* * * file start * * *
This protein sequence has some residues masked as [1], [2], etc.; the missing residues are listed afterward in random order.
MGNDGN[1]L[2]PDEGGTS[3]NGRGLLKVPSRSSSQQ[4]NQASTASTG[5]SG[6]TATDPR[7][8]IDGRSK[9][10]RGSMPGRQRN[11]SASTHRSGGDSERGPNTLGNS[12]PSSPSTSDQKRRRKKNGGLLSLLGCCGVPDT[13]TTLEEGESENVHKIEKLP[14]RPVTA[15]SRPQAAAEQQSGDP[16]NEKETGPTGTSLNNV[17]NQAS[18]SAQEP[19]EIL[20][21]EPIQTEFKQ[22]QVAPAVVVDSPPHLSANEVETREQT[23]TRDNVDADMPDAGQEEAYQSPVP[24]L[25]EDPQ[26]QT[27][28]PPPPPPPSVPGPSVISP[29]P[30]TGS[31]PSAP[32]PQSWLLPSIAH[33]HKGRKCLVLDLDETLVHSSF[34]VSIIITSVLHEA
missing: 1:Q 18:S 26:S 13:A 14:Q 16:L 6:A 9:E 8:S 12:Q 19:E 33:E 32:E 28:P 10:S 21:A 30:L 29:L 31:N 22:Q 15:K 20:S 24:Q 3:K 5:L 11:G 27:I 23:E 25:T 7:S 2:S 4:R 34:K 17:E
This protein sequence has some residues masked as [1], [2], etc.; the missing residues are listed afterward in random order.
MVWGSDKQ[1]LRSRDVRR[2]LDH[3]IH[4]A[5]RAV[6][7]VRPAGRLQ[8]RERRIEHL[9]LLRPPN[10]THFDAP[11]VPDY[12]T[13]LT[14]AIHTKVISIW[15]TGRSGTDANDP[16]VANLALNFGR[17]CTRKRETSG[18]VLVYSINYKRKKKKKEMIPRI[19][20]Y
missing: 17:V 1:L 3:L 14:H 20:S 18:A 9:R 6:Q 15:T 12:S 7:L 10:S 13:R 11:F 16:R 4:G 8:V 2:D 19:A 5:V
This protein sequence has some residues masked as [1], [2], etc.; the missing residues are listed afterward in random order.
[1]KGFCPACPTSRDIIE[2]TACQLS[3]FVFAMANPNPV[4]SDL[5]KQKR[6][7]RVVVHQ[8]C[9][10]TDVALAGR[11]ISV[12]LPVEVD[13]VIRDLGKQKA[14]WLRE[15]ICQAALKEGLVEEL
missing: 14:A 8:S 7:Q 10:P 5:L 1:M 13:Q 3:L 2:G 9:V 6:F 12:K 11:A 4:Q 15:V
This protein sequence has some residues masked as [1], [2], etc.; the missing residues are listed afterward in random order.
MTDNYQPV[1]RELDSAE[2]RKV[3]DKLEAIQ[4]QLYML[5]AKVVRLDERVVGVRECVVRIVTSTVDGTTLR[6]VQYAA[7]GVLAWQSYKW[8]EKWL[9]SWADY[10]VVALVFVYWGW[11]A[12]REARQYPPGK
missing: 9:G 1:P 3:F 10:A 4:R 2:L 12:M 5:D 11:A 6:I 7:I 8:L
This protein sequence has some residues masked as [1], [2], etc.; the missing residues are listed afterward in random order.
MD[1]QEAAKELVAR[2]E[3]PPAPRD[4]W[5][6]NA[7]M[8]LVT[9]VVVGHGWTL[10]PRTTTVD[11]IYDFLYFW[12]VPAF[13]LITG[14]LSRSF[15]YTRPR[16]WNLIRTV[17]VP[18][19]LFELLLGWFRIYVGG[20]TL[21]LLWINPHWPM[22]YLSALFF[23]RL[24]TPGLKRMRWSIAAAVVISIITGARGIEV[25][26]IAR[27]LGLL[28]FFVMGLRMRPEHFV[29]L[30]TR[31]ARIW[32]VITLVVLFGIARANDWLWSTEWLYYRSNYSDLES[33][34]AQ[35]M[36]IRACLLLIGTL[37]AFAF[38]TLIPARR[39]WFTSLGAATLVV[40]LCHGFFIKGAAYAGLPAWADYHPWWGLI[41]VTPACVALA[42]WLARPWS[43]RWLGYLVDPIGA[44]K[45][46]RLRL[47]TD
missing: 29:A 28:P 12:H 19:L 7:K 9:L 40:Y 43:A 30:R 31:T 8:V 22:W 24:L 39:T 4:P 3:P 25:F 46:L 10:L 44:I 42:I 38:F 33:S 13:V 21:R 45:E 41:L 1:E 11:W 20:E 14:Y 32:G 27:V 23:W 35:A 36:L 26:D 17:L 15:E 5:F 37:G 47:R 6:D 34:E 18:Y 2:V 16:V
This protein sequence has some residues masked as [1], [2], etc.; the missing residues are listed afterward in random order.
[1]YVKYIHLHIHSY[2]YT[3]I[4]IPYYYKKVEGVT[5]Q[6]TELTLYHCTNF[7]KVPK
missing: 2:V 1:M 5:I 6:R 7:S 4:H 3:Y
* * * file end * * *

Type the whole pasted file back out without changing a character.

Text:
This protein sequence has some residues masked as [1], [2], etc.; the missing residues are listed afterward in random order.
MGNDGN[1]L[2]PDEGGTS[3]NGRGLLKVPSRSSSQQ[4]NQASTASTG[5]SG[6]TATDPR[7][8]IDGRSK[9][10]RGSMPGRQRN[11]SASTHRSGGDSERGPNTLGNS[12]PSSPSTSDQKRRRKKNGGLLSLLGCCGVPDT[13]TTLEEGESENVHKIEKLP[14]RPVTA[15]SRPQAAAEQQSGDP[16]NEKETGPTGTSLNNV[17]NQAS[18]SAQEP[19]EIL[20][21]EPIQTEFKQ[22]QVAPAVVVDSPPHLSANEVETREQT[23]TRDNVDADMPDAGQEEAYQSPVP[24]L[25]EDPQ[26]QT[27][28]PPPPPPPSVPGPSVISP[29]P[30]TGS[31]PSAP[32]PQSWLLPSIAH[33]HKGRKCLVLDLDETLVHSSF[34]VSIIITSVLHEA
missing: 1:Q 18:S 26:S 13:A 14:Q 16:L 6:A 9:E 8:S 12:Q 19:E 33:E 32:E 28:P 10:S 21:A 30:L 29:L 31:N 22:Q 15:K 20:S 24:Q 3:K 5:L 11:G 27:I 23:E 25:T 7:S 2:S 4:R 34:K 17:E
This protein sequence has some residues masked as [1], [2], etc.; the missing residues are listed afterward in random order.
MVWGSDKQ[1]LRSRDVRR[2]LDH[3]IH[4]A[5]RAV[6][7]VRPAGRLQ[8]RERRIEHL[9]LLRPPN[10]THFDAP[11]VPDY[12]T[13]LT[14]AIHTKVISIW[15]TGRSGTDANDP[16]VANLALNFGR[17]CTRKRETSG[18]VLVYSINYKRKKKKKEMIPRI[19][20]Y
missing: 17:V 1:L 3:L 14:H 20:S 18:A 9:R 6:Q 15:T 12:S 7:L 10:S 13:R 11:F 16:R 4:G 8:V 2:D 19:A 5:V
This protein sequence has some residues masked as [1], [2], etc.; the missing residues are listed afterward in random order.
[1]KGFCPACPTSRDIIE[2]TACQLS[3]FVFAMANPNPV[4]SDL[5]KQKR[6][7]RVVVHQ[8]C[9][10]TDVALAGR[11]ISV[12]LPVEVD[13]VIRDLGKQKA[14]WLRE[15]ICQAALKEGLVEEL
missing: 14:A 8:S 7:Q 10:P 5:L 1:M 13:Q 3:L 2:G 9:V 6:F 12:K 11:A 4:Q 15:V
This protein sequence has some residues masked as [1], [2], etc.; the missing residues are listed afterward in random order.
MTDNYQPV[1]RELDSAE[2]RKV[3]DKLEAIQ[4]QLYML[5]AKVVRLDERVVGVRECVVRIVTSTVDGTTLR[6]VQYAA[7]GVLAWQSYKW[8]EKWL[9]SWADY[10]VVALVFVYWGW[11]A[12]REARQYPPGK
missing: 9:G 1:P 3:F 10:A 4:R 2:L 12:M 5:D 11:A 6:I 7:I 8:L
This protein sequence has some residues masked as [1], [2], etc.; the missing residues are listed afterward in random order.
MD[1]QEAAKELVAR[2]E[3]PPAPRD[4]W[5][6]NA[7]M[8]LVT[9]VVVGHGWTL[10]PRTTTVD[11]IYDFLYFW[12]VPAF[13]LITG[14]LSRSF[15]YTRPR[16]WNLIRTV[17]VP[18][19]LFELLLGWFRIYVGG[20]TL[21]LLWINPHWPM[22]YLSALFF[23]RL[24]TPGLKRMRWSIAAAVVISIITGARGIEV[25][26]IAR[27]LGLL[28]FFVMGLRMRPEHFV[29]L[30]TR[31]ARIW[32]VITLVVLFGIARANDWLWSTEWLYYRSNYSDLES[33][34]AQ[35]M[36]IRACLLLIGTL[37]AFAF[38]TLIPARR[39]WFTSLGAATLVV[40]LCHGFFIKGAAYAGLPAWADYHPWWGLI[41]VTPACVALA[42]WLARPWS[43]RWLGYLVDPIGA[44]K[45][46]RLRL[47]TD
missing: 29:A 28:P 12:H 19:L 7:K 9:L 40:Y 43:A 30:R 31:T 8:V 22:W 24:L 39:T 4:P 3:P 25:F 46:L 10:L 44:I 42:I 38:F 33:S 13:V 21:R 45:E 41:L 1:E 11:W 20:E 14:Y 32:G 27:V 23:W 35:A 36:L 26:D 17:L 15:E 5:F 37:G 47:R 6:D 34:E 18:Y 2:V 16:V
This protein sequence has some residues masked as [1], [2], etc.; the missing residues are listed afterward in random order.
[1]YVKYIHLHIHSY[2]YT[3]I[4]IPYYYKKVEGVT[5]Q[6]TELTLYHCTNF[7]KVPK
missing: 2:V 1:M 5:I 6:R 7:S 4:H 3:Y